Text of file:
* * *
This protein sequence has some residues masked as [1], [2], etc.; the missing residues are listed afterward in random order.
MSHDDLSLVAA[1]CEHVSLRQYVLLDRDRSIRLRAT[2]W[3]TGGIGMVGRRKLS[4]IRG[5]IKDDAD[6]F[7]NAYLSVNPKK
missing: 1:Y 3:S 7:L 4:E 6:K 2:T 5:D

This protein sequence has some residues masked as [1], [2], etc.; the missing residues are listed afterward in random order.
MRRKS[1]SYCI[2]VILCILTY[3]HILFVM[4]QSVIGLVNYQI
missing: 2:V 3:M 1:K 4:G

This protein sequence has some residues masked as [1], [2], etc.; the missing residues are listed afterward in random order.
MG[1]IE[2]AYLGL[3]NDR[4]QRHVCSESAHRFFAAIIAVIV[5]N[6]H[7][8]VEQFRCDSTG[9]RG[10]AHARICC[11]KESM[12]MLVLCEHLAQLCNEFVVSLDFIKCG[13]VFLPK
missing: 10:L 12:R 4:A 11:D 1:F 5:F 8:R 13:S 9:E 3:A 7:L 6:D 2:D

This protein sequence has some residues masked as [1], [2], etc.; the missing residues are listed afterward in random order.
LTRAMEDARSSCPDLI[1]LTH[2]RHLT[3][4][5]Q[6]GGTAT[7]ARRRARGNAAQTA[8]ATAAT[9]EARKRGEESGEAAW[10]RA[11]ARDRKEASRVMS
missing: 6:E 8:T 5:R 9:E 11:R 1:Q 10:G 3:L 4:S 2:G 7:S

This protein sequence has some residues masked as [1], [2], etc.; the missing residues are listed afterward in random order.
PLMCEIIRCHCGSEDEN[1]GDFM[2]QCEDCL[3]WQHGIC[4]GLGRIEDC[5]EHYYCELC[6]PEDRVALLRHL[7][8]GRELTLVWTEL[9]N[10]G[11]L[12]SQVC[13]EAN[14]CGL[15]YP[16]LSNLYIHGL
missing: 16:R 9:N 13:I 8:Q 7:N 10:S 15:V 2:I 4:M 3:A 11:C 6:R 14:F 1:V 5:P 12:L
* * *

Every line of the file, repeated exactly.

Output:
This protein sequence has some residues masked as [1], [2], etc.; the missing residues are listed afterward in random order.
MSHDDLSLVAA[1]CEHVSLRQYVLLDRDRSIRLRAT[2]W[3]TGGIGMVGRRKLS[4]IRG[5]IKDDAD[6]F[7]NAYLSVNPKK
missing: 1:Y 3:S 7:L 4:E 6:K 2:T 5:D

This protein sequence has some residues masked as [1], [2], etc.; the missing residues are listed afterward in random order.
MRRKS[1]SYCI[2]VILCILTY[3]HILFVM[4]QSVIGLVNYQI
missing: 2:V 3:M 1:K 4:G

This protein sequence has some residues masked as [1], [2], etc.; the missing residues are listed afterward in random order.
MG[1]IE[2]AYLGL[3]NDR[4]QRHVCSESAHRFFAAIIAVIV[5]N[6]H[7][8]VEQFRCDSTG[9]RG[10]AHARICC[11]KESM[12]MLVLCEHLAQLCNEFVVSLDFIKCG[13]VFLPK
missing: 10:L 12:R 4:A 11:D 1:F 5:F 8:R 13:S 9:E 3:A 7:L 6:D 2:D

This protein sequence has some residues masked as [1], [2], etc.; the missing residues are listed afterward in random order.
LTRAMEDARSSCPDLI[1]LTH[2]RHLT[3][4][5]Q[6]GGTAT[7]ARRRARGNAAQTA[8]ATAAT[9]EARKRGEESGEAAW[10]RA[11]ARDRKEASRVMS
missing: 6:E 8:T 5:R 9:E 11:R 1:Q 10:G 3:L 4:S 2:G 7:S

This protein sequence has some residues masked as [1], [2], etc.; the missing residues are listed afterward in random order.
PLMCEIIRCHCGSEDEN[1]GDFM[2]QCEDCL[3]WQHGIC[4]GLGRIEDC[5]EHYYCELC[6]PEDRVALLRHL[7][8]GRELTLVWTEL[9]N[10]G[11]L[12]SQVC[13]EAN[14]CGL[15]YP[16]LSNLYIHGL
missing: 16:R 9:N 13:I 8:Q 7:N 10:S 15:V 2:I 4:M 3:A 11:C 6:R 14:F 1:V 5:P 12:L